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Organic productivity and preservation are primary controls of the distribution of petroleum source beds. Both organic productivity and preservation are in part a function of geographic setting and climate. Therefore, the prediction of paleoclimates is a major frontier in petroleum source rock prediction. A climate model based on the fundamental laws thought to govern atmospheric circulation is applied here to the prediction of upwelling regions associated with very high productivity and bottom conditions that may become anoxic despite a high oxygen supply. The potential and limitations of climate modeling in the prediction of upwelling regions are examined by (1) demonstrating the ability of the model to predict present-day winds and upwelling regions, (2) demonstrating t at the model--and the location of upwelling regions--is sensitive to geography (continental positions, sea level, and topography), and (3) investigating whether the model sensitivity to past geographies is realistic, i.e., if predicted upwelling regions for the Cretaceous Period correspond to source rock localities.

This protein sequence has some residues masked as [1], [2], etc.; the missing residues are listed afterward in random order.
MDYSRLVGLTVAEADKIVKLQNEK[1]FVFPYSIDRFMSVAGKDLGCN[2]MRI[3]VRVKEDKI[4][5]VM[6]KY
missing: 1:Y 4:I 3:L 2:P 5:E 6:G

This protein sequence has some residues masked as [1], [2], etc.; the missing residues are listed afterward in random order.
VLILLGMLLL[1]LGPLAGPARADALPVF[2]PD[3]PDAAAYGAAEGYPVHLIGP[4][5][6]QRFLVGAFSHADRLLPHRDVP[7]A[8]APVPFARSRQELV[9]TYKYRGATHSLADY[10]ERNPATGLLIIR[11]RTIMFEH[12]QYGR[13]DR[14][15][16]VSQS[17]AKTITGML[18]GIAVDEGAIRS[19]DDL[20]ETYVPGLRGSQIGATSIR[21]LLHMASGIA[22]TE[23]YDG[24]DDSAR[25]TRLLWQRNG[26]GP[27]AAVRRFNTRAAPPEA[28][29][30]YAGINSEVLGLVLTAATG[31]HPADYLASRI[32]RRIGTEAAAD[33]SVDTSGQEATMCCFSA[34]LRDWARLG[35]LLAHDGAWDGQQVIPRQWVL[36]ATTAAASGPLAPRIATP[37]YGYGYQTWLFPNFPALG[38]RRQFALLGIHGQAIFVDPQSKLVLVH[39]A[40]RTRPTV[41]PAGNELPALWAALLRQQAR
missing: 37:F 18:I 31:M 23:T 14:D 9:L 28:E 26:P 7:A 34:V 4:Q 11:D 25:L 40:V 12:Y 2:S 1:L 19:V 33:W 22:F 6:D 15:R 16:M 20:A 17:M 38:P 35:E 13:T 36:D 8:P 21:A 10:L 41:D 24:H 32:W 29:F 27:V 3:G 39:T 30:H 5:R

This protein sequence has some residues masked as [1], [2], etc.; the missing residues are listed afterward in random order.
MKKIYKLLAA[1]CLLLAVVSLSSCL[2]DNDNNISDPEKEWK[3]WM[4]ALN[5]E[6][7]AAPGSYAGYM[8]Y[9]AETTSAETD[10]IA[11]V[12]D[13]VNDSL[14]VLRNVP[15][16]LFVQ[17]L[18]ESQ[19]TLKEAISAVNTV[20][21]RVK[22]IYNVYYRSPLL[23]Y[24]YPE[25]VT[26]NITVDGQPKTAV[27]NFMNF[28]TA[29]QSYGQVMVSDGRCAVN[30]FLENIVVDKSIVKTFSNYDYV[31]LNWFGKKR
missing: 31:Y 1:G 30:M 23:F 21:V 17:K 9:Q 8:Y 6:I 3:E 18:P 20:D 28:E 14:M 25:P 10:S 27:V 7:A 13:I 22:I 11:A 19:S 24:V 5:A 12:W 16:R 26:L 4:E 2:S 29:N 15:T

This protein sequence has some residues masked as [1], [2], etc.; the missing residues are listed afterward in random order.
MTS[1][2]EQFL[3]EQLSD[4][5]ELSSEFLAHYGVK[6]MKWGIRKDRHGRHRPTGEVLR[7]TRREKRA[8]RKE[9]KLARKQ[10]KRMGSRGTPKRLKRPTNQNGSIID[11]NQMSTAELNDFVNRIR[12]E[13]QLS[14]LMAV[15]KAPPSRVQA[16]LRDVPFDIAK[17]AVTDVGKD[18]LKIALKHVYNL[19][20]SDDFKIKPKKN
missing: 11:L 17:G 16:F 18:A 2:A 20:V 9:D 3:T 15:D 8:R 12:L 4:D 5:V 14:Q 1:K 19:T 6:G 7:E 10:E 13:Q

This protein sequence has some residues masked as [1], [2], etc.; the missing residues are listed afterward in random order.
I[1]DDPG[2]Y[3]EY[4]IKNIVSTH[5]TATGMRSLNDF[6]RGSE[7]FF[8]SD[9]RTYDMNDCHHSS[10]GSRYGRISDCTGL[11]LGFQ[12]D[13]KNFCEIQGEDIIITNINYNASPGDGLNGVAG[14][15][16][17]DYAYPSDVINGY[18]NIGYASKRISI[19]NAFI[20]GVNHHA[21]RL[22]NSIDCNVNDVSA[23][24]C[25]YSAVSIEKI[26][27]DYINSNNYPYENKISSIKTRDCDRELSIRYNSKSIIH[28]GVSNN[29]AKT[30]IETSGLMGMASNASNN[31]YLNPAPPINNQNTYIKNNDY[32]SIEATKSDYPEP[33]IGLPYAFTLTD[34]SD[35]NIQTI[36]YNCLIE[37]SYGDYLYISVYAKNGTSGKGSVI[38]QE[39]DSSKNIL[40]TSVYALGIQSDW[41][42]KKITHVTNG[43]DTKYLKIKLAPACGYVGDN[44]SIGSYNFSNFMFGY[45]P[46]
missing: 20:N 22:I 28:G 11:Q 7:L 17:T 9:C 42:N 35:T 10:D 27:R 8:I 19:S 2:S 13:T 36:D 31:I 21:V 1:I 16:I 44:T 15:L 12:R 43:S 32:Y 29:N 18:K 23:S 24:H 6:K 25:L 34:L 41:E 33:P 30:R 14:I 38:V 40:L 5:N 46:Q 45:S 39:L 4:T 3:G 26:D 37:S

The model predictions of ocean and coastal upwelling compare very favorably with present-day observations and with estimates of primary productivity. The location of middle-latitude and high-latitude upwelling locations are sensitive to model-specified geography. The location of low-latitude upwelling is less sensitive to changes in global geography if coastlines are oriented appropriately. Despite some limitations, a comparison of source rock localities with model predictions is promising.
The results of these studies suggest that numerical climate modeling is a potential tool in petroleum source rock prediction.
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